Standard crystal oscillator circuits have an accuracy of +/- 20ppm to 200ppm accuracy (ppm=pulses per million) depending on the crystal used. 4 Hz +/- 0.01 Hz is an accuracy of 2500ppm. So... just about any crystal oscillator circuit will give you the accuracy you need.
The problem that you'll find is that a crystal oscillator will run at much higher than 4 Hz. 32.768 KHz is about the lowest you'll find, with the upper end in the hundreds of MHz (or maybe a GHz or so). So what you'd do is use a higher clock frequency and divide it down to get the 4 Hz you desire.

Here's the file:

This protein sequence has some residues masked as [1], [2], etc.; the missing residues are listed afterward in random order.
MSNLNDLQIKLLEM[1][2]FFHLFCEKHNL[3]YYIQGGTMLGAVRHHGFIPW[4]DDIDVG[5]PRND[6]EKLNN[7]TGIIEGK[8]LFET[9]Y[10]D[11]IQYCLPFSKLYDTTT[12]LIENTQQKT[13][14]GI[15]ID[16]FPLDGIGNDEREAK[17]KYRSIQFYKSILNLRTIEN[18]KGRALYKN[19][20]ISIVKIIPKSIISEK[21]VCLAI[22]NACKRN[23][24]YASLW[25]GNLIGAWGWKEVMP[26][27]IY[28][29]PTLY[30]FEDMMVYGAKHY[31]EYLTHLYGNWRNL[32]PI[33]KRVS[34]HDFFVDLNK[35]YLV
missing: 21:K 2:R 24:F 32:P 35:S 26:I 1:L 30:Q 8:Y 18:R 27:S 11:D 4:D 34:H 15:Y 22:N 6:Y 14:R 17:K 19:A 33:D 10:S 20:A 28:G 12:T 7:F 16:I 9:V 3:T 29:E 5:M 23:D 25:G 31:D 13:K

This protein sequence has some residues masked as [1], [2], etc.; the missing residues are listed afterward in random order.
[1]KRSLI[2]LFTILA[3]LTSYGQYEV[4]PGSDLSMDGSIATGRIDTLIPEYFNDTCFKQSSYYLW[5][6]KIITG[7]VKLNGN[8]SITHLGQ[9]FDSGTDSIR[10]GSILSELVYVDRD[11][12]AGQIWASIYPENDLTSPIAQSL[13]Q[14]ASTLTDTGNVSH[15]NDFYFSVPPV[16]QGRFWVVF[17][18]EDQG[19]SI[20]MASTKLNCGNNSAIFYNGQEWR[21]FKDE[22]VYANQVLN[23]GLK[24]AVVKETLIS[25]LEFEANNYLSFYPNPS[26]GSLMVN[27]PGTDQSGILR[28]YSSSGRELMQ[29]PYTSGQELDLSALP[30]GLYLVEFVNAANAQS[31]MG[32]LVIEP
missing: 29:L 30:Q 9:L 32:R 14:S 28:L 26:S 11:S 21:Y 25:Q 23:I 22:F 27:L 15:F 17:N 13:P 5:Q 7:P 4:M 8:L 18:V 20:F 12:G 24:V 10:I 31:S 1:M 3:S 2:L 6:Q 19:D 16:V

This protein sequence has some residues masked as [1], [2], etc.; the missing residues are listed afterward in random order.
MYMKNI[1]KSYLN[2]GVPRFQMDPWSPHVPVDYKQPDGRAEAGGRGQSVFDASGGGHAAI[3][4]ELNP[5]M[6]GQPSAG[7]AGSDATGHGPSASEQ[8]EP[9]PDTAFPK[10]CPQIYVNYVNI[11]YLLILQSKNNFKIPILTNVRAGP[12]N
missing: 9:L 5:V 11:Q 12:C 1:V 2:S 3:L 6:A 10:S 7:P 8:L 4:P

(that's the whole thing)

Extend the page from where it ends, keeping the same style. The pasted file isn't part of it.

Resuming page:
Exactly how you do it all depends on what you're comfortable designing and building. You can use a metal-can type oscillator and then divide it down with simple counter chips. Or you could use a CPLD or FPGA (overkill). Or even a small microcontroller for both the crystal oscillator and the divider.
I would use the microcontroller approach. If you have never done a microcontroller approach, it is probably more difficult to do. But it's fairly flexible, low power, and small size. Although I'll be the first to admit that this approach isn't for everyone.